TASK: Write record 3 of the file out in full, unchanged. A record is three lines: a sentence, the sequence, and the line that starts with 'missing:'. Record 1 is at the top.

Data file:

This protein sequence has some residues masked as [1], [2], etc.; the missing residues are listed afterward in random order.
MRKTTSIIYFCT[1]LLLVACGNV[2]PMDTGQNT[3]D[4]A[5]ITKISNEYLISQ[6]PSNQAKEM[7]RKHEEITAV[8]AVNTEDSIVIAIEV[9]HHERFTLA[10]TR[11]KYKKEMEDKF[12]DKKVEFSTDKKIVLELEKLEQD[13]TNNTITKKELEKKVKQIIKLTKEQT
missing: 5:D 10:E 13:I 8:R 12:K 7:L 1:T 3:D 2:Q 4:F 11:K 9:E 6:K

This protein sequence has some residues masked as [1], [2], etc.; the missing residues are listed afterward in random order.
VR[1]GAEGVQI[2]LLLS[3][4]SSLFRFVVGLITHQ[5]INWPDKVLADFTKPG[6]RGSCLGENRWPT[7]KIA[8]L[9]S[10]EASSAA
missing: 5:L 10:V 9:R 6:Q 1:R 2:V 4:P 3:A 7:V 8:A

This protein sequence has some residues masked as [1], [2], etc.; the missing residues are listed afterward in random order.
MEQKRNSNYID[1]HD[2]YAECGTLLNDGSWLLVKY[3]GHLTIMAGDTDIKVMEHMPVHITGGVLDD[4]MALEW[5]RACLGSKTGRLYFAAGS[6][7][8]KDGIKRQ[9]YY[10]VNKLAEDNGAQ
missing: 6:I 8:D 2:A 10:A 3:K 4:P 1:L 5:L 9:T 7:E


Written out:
This protein sequence has some residues masked as [1], [2], etc.; the missing residues are listed afterward in random order.
MEQKRNSNYID[1]HD[2]YAECGTLLNDGSWLLVKY[3]GHLTIMAGDTDIKVMEHMPVHITGGVLDD[4]MALEW[5]RACLGSKTGRLYFAAGS[6][7][8]KDGIKRQ[9]YY[10]VNKLAEDNGAQ
missing: 6:I 8:D 2:A 10:A 3:K 4:P 1:L 5:L 9:T 7:E